The magnetic fields of cosmic bodies like the Earth or the Sun have puzzled scientists for well over a hundred years. The basic principle is that of a self-excited dynamo, which is an electric generator where the weak permanent magnets are replaced by electromagnets. But cosmic dynamos are made of plasma with no wires and uniform conductivity, so they are prone to short-circuiting themselves. We now know of a handful of very different examples where a suitable flow geometry can exponentially amplify weak seed fields. Demonstrating this experimentally is still hard, but it did work in a few case. It is much easier on the computer. After explaining some of the examples, I will address the problem of primordial magnetic fields. For a long time, this was thought to be an alternative to galactic dynamos, but now we know that it is very much a research field in its own right. Not much is known with certainty, but there are believed to be lower observational limits on their strength. The field generation would also leave traces in relic gravitational waves, which is a rapidly growing topic that I will address at the end.

Kanji Mori, Fukuoka University

Core-collapse Supernovae as Laboratories for Axion-like Particles

Hybrid Onsite: Kenkyu-Honkan Seminar room, Online: Zoom
Axion-like particles (ALPs) are a class of hypothetical pseudoscalar particles which feebly interact with ordinary matter. The hot plasma in core-collapse supernovae is a possible laboratory to explore physics beyond the standard model including ALPs. Once produced in a supernova, a part of the ALPs can be absorbed by the supernova matter and affect energy transfer. We recently calculated the ALP emission in core-collapse supernovae and the backreaction on supernova dynamics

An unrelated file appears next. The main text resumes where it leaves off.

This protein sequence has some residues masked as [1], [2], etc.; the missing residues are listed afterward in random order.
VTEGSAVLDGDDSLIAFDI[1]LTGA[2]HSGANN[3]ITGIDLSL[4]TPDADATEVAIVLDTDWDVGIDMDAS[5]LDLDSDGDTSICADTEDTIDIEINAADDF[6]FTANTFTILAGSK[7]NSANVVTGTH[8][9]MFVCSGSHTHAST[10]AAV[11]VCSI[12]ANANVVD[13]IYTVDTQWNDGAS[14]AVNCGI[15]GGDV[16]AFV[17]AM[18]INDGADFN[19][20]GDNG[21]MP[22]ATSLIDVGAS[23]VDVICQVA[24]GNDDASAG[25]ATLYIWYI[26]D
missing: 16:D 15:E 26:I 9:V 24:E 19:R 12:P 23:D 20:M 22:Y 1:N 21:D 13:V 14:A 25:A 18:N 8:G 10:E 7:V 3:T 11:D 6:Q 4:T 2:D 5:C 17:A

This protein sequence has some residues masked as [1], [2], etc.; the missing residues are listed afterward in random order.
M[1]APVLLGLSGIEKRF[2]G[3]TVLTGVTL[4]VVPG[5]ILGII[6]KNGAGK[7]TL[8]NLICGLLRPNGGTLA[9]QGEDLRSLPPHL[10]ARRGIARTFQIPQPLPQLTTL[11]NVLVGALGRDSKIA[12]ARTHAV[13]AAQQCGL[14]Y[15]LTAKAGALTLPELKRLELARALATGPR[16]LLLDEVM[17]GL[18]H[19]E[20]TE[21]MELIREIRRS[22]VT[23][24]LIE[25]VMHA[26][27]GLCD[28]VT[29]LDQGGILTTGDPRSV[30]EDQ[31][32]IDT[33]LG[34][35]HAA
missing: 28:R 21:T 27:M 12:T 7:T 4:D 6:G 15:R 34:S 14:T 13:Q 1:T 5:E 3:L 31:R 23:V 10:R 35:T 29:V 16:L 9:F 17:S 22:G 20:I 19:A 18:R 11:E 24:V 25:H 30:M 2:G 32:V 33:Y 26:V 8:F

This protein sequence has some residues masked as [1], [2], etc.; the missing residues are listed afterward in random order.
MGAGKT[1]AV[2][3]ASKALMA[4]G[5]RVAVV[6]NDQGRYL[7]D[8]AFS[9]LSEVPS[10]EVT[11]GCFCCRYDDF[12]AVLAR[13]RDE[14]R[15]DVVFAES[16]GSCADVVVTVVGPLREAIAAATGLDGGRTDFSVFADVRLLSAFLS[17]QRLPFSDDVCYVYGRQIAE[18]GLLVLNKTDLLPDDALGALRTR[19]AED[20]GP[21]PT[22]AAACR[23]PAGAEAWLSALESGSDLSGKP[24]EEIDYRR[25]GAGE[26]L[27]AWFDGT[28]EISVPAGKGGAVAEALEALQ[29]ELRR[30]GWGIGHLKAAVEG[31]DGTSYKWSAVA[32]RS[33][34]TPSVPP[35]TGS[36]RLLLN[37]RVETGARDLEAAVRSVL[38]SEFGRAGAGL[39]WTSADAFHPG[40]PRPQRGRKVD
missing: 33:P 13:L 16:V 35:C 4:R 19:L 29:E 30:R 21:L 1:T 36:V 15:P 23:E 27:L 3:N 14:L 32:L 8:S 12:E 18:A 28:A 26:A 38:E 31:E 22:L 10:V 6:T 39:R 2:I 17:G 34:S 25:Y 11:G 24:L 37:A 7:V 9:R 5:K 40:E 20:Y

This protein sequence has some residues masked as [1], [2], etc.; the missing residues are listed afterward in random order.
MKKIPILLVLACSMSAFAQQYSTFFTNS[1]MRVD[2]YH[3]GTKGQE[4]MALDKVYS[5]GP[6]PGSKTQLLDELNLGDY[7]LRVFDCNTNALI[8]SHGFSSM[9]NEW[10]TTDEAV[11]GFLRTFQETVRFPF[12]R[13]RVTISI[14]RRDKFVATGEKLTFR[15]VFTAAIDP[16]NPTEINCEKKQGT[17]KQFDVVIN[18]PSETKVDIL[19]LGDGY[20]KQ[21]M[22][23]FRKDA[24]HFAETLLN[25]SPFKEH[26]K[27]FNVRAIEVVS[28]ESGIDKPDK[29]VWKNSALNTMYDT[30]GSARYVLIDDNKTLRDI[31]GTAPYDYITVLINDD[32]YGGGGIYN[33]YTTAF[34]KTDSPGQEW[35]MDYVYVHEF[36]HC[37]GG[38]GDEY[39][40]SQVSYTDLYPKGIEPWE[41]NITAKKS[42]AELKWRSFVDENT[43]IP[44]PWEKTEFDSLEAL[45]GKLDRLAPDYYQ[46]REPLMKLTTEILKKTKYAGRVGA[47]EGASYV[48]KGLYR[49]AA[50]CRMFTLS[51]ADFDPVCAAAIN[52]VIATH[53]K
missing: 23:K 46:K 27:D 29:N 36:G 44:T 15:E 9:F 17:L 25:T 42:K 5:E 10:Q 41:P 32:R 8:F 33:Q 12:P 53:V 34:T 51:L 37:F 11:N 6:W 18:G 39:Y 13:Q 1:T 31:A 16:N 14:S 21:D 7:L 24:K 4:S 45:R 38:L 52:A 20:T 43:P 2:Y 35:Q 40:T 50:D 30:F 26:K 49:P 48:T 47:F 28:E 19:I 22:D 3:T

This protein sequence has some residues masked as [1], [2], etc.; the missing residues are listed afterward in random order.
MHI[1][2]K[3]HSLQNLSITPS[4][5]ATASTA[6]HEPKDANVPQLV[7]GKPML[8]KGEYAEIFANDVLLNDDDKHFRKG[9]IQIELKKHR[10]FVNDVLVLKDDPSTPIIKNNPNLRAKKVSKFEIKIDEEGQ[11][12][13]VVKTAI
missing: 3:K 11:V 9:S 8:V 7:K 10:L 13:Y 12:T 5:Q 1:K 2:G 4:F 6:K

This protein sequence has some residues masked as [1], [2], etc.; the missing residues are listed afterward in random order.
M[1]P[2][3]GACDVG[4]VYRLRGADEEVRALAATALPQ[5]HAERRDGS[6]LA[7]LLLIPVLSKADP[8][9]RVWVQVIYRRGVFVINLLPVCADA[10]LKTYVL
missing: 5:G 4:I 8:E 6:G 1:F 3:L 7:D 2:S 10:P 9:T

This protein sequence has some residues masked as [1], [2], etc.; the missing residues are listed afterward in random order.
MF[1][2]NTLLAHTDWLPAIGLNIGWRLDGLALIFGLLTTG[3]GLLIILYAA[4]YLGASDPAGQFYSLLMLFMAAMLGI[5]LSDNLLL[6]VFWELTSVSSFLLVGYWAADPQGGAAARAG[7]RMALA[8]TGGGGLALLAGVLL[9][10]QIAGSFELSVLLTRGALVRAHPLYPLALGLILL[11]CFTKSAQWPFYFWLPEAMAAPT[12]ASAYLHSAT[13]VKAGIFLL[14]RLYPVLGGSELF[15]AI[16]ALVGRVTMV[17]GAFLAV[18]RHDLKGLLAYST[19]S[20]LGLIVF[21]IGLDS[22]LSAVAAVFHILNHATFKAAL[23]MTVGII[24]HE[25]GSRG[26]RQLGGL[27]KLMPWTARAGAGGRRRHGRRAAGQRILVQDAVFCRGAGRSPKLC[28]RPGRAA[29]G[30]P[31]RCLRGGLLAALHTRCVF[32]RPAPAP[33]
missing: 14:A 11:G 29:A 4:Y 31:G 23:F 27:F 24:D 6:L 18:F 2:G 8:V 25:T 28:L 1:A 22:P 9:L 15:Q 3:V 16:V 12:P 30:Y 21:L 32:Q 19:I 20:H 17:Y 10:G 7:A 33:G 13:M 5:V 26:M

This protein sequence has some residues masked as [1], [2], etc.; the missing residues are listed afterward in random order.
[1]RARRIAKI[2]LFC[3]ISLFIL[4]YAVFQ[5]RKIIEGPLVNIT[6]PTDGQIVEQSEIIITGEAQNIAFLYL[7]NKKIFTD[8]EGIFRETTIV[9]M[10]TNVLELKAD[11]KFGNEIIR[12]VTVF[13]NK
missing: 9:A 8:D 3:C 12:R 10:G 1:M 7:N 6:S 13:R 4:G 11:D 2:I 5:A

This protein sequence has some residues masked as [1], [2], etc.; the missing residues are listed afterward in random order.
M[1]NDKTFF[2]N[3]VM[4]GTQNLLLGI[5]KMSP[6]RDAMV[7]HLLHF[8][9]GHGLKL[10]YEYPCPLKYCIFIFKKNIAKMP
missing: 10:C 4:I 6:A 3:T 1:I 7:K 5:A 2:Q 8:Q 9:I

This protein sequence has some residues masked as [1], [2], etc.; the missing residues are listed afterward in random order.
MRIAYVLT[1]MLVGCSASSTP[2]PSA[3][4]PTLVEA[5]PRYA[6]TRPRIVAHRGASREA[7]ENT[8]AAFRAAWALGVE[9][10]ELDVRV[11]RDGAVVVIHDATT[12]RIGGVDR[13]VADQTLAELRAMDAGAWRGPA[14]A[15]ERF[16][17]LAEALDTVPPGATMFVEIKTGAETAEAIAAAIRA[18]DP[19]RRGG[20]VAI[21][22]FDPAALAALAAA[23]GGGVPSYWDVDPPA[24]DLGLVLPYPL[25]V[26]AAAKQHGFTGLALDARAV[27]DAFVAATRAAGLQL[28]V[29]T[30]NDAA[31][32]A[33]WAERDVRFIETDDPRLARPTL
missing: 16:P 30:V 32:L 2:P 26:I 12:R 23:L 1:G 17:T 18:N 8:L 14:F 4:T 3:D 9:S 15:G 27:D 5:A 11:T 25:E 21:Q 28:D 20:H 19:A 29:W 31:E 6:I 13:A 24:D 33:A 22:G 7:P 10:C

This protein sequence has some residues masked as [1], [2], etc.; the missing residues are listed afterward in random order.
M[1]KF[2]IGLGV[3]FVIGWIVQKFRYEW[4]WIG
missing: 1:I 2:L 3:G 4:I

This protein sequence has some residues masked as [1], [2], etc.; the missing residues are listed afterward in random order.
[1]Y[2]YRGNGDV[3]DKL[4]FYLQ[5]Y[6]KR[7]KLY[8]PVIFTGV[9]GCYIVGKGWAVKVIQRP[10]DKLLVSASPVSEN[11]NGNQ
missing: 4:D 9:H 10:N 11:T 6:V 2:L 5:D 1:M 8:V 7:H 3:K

consistently. It is found that the stalled bounce shock can be revived even in one-dimensional models if the coupling between ALPs and photons is as high as g_{a gamma} ~ 10^{-9} GeV^{-1} and the ALP mass is 40-400 MeV. In addition, we found that the explosion energy of supernovae can be increased by the ALP heating. This implies that ALPs can be a key to reproduce 10^51 erg explosion.

Valerie Domcke, CERN

Searching for high-frequency GWs with axion haloscopes

Hybrid On-site: Seminar room 322, Online (Zoom) https://kds.kek.jp/event/45204/